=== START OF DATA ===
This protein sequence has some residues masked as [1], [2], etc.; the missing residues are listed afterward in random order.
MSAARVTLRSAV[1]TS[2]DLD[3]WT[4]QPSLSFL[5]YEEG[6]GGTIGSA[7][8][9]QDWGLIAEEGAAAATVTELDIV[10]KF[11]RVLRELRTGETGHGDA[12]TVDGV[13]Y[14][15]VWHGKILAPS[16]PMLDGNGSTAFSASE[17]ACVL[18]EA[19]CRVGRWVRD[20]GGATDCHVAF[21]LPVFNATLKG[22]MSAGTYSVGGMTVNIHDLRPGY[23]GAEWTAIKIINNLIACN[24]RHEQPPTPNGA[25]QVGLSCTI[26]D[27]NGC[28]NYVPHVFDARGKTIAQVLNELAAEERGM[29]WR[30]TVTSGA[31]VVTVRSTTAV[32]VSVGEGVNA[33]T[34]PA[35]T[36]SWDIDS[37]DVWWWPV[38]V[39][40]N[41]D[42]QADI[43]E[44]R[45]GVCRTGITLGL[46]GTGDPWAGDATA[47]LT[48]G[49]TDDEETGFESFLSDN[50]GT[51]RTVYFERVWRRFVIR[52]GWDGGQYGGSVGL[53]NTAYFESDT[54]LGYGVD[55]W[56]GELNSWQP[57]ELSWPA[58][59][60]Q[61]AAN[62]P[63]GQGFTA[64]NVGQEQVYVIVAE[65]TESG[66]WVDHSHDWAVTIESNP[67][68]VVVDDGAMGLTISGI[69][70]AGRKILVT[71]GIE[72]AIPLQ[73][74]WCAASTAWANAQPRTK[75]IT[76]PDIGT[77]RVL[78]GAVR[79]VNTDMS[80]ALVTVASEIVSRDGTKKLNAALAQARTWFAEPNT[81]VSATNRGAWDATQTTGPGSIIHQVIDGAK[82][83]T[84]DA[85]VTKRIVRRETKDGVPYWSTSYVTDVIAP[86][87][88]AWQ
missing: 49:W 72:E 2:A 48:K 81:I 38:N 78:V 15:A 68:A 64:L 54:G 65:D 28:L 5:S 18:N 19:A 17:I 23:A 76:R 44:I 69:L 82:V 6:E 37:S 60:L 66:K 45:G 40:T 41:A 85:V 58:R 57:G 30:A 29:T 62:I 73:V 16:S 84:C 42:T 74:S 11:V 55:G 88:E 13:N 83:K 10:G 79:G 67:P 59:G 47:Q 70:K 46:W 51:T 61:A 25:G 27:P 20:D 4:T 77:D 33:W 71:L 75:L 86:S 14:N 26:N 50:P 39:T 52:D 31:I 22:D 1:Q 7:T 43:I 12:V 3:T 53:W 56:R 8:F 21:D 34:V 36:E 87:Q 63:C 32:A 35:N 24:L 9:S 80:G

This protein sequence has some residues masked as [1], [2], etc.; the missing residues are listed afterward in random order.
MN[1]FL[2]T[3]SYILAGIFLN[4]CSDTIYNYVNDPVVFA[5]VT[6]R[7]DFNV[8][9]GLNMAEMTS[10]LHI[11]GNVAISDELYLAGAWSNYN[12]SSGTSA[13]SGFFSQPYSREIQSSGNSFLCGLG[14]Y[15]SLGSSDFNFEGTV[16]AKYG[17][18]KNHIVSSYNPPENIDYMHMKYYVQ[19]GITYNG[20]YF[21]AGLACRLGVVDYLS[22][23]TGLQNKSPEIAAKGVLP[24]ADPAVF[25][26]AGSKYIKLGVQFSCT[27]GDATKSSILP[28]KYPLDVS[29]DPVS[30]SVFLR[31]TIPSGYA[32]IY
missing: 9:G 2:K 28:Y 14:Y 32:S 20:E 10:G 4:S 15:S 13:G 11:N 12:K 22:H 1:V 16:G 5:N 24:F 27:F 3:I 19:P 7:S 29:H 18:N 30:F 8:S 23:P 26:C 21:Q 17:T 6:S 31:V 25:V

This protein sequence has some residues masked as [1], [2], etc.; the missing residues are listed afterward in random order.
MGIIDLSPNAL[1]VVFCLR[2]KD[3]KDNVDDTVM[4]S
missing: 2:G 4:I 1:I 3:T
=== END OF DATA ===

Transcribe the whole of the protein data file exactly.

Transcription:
This protein sequence has some residues masked as [1], [2], etc.; the missing residues are listed afterward in random order.
MSAARVTLRSAV[1]TS[2]DLD[3]WT[4]QPSLSFL[5]YEEG[6]GGTIGSA[7][8][9]QDWGLIAEEGAAAATVTELDIV[10]KF[11]RVLRELRTGETGHGDA[12]TVDGV[13]Y[14][15]VWHGKILAPS[16]PMLDGNGSTAFSASE[17]ACVL[18]EA[19]CRVGRWVRD[20]GGATDCHVAF[21]LPVFNATLKG[22]MSAGTYSVGGMTVNIHDLRPGY[23]GAEWTAIKIINNLIACN[24]RHEQPPTPNGA[25]QVGLSCTI[26]D[27]NGC[28]NYVPHVFDARGKTIAQVLNELAAEERGM[29]WR[30]TVTSGA[31]VVTVRSTTAV[32]VSVGEGVNA[33]T[34]PA[35]T[36]SWDIDS[37]DVWWWPV[38]V[39][40]N[41]D[42]QADI[43]E[44]R[45]GVCRTGITLGL[46]GTGDPWAGDATA[47]LT[48]G[49]TDDEETGFESFLSDN[50]GT[51]RTVYFERVWRRFVIR[52]GWDGGQYGGSVGL[53]NTAYFESDT[54]LGYGVD[55]W[56]GELNSWQP[57]ELSWPA[58][59][60]Q[61]AAN[62]P[63]GQGFTA[64]NVGQEQVYVIVAE[65]TESG[66]WVDHSHDWAVTIESNP[67][68]VVVDDGAMGLTISGI[69][70]AGRKILVT[71]GIE[72]AIPLQ[73][74]WCAASTAWANAQPRTK[75]IT[76]PDIGT[77]RVL[78]GAVR[79]VNTDMS[80]ALVTVASEIVSRDGTKKLNAALAQARTWFAEPNT[81]VSATNRGAWDATQTTGPGSIIHQVIDGAK[82][83]T[84]DA[85]VTKRIVRRETKDGVPYWSTSYVTDVIAP[86][87][88]AWQ
missing: 49:W 72:E 2:A 48:K 81:I 38:N 78:V 15:A 68:A 64:L 54:G 65:D 28:L 5:S 18:N 19:A 17:I 23:A 76:R 44:I 69:L 82:V 6:E 37:S 60:L 66:K 45:G 40:T 41:A 85:V 58:R 57:G 30:A 29:T 62:I 73:V 16:S 84:C 42:T 74:S 11:V 55:G 88:E 13:N 83:K 10:G 79:G 67:P 59:G 47:Q 70:K 46:W 51:T 61:A 25:G 27:P 20:D 4:T 77:D 33:W 71:L 75:L 86:S 14:N 26:N 50:P 39:T 52:D 31:I 22:D 1:Q 7:T 43:I 12:V 3:T 53:W 56:R 8:F 21:D 34:V 36:E 87:Q 63:C 32:A 35:N 24:L 9:S 80:G

This protein sequence has some residues masked as [1], [2], etc.; the missing residues are listed afterward in random order.
MN[1]FL[2]T[3]SYILAGIFLN[4]CSDTIYNYVNDPVVFA[5]VT[6]R[7]DFNV[8][9]GLNMAEMTS[10]LHI[11]GNVAISDELYLAGAWSNYN[12]SSGTSA[13]SGFFSQPYSREIQSSGNSFLCGLG[14]Y[15]SLGSSDFNFEGTV[16]AKYG[17][18]KNHIVSSYNPPENIDYMHMKYYVQ[19]GITYNG[20]YF[21]AGLACRLGVVDYLS[22][23]TGLQNKSPEIAAKGVLP[24]ADPAVF[25][26]AGSKYIKLGVQFSCT[27]GDATKSSILP[28]KYPLDVS[29]DPVS[30]SVFLR[31]TIPSGYA[32]IY
missing: 9:G 2:K 28:Y 14:Y 32:S 20:E 10:G 4:S 15:S 13:G 11:N 12:K 22:H 1:V 16:G 5:N 24:F 27:F 3:I 19:P 7:S 29:H 18:N 30:F 8:S 23:P 26:C 21:Q 17:T 6:S 31:V 25:V

This protein sequence has some residues masked as [1], [2], etc.; the missing residues are listed afterward in random order.
MGIIDLSPNAL[1]VVFCLR[2]KD[3]KDNVDDTVM[4]S
missing: 2:G 4:I 1:I 3:T